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My position on e-bikes has evolved (or devolved depending on your point of view)... I think they can coexist with other trail users
Mine has evolved the opposite direction. I used to be in the "co-exist" crowd. I used to ride with a group that had/has eBike riders. And I used to advocate for them (especially in that one riders case). But the more experience I have with other eBike riders, the more I hate them. Watching my female pro XC rider get knocked off her bike by a rider at a bike park on a section of trail labeled "no passing" was a bit of the final straw.
 

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Honestly I think that segregation works great when it comes to trail use. Men here, women there, whites here... JUST KIDDING! I mean that separating groups by mode of transport seems to keep people happier. Bikes get their own trails, equestrians their own, hikers their own, etc. We have some of that here and it seems to help. One argument against segregation is that a user group might lose some trails that they've had and enjoyed for years, so that would be a minus. In places where primitive style trails are popular (The Colorado Trail comes to mind) then it would probably meet with a lot of resistance. However, a trail network purpose built for biking (Galbraith and Sandy Ridge come to mind) is really fun and you don't have to worry about running into a horse around a corner. I'm not sure how to reconcile ebike v. mtb use everywhere but the aforementioned trail networks have climbing lines and one-way descents so it seems to mesh pretty well. They definitely have a bike park feel rather than a backcountry feel though. Tricky problem.
 

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This has been my experience in the field as well. E-bikes give inexperienced people with zero exposure to etiquette access to what they typically would not be able to access or even interested in accessing.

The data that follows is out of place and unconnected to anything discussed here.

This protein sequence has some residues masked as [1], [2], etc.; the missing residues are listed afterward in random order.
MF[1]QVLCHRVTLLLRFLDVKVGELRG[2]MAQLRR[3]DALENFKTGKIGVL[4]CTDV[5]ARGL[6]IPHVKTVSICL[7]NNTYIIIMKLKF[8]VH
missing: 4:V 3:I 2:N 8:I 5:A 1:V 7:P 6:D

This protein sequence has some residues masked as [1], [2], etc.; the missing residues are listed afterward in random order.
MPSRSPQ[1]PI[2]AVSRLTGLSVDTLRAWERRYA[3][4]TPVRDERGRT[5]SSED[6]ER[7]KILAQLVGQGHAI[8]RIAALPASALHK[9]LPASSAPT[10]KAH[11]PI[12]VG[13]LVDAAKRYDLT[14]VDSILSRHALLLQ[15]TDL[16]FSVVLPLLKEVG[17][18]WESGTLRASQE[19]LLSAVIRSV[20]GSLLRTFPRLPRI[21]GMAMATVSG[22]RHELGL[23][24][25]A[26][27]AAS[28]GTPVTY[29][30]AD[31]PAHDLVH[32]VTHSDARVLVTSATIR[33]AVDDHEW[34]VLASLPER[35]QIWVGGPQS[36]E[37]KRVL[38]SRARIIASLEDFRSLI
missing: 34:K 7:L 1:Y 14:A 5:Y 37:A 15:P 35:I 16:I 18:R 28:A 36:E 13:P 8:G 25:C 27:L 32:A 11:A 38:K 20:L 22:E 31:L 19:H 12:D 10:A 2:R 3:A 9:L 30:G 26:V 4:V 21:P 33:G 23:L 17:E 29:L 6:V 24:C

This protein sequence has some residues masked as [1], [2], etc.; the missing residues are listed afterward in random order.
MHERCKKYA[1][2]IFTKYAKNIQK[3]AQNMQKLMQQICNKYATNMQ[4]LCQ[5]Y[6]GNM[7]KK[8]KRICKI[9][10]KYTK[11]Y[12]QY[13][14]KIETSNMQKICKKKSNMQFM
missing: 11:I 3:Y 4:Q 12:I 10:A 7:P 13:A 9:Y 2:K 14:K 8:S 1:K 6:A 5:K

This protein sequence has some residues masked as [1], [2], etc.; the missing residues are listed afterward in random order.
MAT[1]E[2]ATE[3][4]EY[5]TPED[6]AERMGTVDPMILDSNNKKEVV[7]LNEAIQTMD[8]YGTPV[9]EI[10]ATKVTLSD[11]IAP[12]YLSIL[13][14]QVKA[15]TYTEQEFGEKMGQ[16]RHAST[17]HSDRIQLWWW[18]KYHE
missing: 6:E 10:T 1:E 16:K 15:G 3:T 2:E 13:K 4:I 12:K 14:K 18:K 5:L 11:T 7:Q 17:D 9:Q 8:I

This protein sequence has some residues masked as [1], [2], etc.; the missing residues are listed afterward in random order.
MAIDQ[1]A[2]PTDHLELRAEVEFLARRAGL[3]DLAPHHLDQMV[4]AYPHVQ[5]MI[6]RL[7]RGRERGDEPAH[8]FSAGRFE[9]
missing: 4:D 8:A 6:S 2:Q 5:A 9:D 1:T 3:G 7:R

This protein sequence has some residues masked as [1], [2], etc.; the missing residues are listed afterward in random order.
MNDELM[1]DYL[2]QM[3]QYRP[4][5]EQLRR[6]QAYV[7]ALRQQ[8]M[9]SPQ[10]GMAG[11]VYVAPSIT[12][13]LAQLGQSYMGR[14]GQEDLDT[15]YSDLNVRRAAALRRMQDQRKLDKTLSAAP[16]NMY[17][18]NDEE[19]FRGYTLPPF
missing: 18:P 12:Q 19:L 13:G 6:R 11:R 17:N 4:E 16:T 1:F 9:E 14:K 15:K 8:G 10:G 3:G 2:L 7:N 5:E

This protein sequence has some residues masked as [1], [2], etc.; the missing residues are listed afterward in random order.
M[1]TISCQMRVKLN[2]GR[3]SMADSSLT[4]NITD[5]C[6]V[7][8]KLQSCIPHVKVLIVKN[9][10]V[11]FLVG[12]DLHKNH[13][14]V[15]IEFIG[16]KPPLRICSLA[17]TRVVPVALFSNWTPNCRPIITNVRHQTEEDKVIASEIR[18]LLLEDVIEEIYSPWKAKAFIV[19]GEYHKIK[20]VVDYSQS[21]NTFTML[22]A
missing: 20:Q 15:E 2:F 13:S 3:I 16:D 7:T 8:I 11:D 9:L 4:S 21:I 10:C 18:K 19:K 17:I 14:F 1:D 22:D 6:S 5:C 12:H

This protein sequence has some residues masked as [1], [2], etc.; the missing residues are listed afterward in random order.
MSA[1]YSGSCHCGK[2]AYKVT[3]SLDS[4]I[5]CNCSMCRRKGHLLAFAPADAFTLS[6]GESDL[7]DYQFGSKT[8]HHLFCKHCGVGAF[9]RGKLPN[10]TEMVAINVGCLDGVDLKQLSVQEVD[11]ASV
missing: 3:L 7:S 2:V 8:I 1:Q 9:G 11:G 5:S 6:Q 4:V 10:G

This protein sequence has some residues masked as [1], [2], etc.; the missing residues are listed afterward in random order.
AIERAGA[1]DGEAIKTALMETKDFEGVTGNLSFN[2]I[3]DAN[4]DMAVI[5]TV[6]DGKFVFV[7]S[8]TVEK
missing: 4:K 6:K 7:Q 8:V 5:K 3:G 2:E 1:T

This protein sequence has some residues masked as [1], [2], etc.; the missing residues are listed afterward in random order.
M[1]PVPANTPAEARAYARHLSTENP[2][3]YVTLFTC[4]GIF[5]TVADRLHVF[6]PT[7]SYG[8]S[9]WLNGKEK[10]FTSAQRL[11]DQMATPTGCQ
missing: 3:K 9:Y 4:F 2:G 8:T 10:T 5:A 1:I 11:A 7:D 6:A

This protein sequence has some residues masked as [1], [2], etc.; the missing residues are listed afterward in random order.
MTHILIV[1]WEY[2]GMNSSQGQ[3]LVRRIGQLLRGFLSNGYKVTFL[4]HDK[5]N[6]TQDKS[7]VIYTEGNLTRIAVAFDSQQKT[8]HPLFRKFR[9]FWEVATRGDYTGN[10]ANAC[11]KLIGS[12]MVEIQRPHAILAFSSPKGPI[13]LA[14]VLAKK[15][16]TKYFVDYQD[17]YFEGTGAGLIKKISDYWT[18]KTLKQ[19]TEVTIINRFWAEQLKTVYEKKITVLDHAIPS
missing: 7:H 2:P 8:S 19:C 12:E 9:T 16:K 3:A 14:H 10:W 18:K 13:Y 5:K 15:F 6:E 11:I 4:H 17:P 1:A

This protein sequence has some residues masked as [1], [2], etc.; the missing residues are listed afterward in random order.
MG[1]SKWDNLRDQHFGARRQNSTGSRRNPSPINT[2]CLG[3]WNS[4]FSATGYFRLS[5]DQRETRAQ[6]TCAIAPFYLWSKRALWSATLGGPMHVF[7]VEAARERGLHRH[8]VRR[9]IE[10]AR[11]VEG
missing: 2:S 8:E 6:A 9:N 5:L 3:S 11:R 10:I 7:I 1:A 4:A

One thing I've specifically experienced are said e-bikers riding up trails that you couldn't possibly ride up on a non-motorized bike. Trails that have long been downhill specific. I'm seeing this more and more at mountain bike specific trail destinations.

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Oh man, I've encountered more people (not just ebikes) going the wrong way on designated one-way trails over the last year or two. It's scary. I'm blasting full-tilt on a DH-only section and suddenly there's some nitwit going UP in order to redo a section or whatever. This happened not only on the local trails but also at the freaking lift-served bike park a few times this summer!
 

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Many ebikes owners on this site say one of their main benefits is that they can get twice the runs in the same time as they otherwise could on an "analog" bike, which doesn't jibe with that study.
What people say (in a forum where they are often forced to defend against accusations of laziness and where being “hardcore” is still regarded as a virtue) vs. what they do in reality can be very different things.

Where I am, the observation is in line with _CJ’s (as little as I ever agree with him on anything). eMTBers skew significantly older than MTBers, and a$shole flyby-ers are invariably Strava-KOM-seeking younger men, sometimes (slightly older) women. The latter is a mystery (to me) demographic, but it’s there.